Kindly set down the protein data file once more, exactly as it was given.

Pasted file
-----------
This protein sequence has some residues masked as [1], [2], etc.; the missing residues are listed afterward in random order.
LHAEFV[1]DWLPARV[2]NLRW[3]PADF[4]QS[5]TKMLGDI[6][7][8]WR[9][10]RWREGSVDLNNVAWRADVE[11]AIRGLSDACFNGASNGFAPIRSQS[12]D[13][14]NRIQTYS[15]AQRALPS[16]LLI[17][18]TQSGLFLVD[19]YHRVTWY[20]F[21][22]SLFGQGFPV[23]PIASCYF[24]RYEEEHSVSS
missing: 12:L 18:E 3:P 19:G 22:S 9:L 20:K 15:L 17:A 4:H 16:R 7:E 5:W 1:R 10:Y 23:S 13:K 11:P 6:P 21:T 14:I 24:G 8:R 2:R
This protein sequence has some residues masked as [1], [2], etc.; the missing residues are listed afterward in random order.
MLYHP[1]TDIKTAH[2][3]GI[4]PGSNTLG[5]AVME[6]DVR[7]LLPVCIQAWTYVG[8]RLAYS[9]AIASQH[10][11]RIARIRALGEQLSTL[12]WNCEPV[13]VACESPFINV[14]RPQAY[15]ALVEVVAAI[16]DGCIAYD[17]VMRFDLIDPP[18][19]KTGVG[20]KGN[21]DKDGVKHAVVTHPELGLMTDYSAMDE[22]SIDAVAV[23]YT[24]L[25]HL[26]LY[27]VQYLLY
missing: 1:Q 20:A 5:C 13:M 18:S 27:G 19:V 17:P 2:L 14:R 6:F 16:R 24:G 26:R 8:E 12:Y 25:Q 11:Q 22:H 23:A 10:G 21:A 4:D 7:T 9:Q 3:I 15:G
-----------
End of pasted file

This protein sequence has some residues masked as [1], [2], etc.; the missing residues are listed afterward in random order.
LHAEFV[1]DWLPARV[2]NLRW[3]PADF[4]QS[5]TKMLGDI[6][7][8]WR[9][10]RWREGSVDLNNVAWRADVE[11]AIRGLSDACFNGASNGFAPIRSQS[12]D[13][14]NRIQTYS[15]AQRALPS[16]LLI[17][18]TQSGLFLVD[19]YHRVTWY[20]F[21][22]SLFGQGFPV[23]PIASCYF[24]RYEEEHSVSS
missing: 12:L 18:E 3:P 19:G 22:S 9:L 20:K 15:L 17:A 4:H 16:R 7:E 5:W 1:R 10:Y 23:S 13:K 11:P 6:P 21:T 14:I 24:G 8:R 2:R
This protein sequence has some residues masked as [1], [2], etc.; the missing residues are listed afterward in random order.
MLYHP[1]TDIKTAH[2][3]GI[4]PGSNTLG[5]AVME[6]DVR[7]LLPVCIQAWTYVG[8]RLAYS[9]AIASQH[10][11]RIARIRALGEQLSTL[12]WNCEPV[13]VACESPFINV[14]RPQAY[15]ALVEVVAAI[16]DGCIAYD[17]VMRFDLIDPP[18][19]KTGVG[20]KGN[21]DKDGVKHAVVTHPELGLMTDYSAMDE[22]SIDAVAV[23]YT[24]L[25]HL[26]LY[27]VQYLLY
missing: 1:Q 20:A 5:C 13:M 18:S 27:G 19:V 17:P 2:L 14:R 6:F 16:R 24:G 26:R 8:E 12:Y 25:Q 11:Q 22:H 23:A 10:G 21:A 4:D 7:T 9:Q 3:I 15:G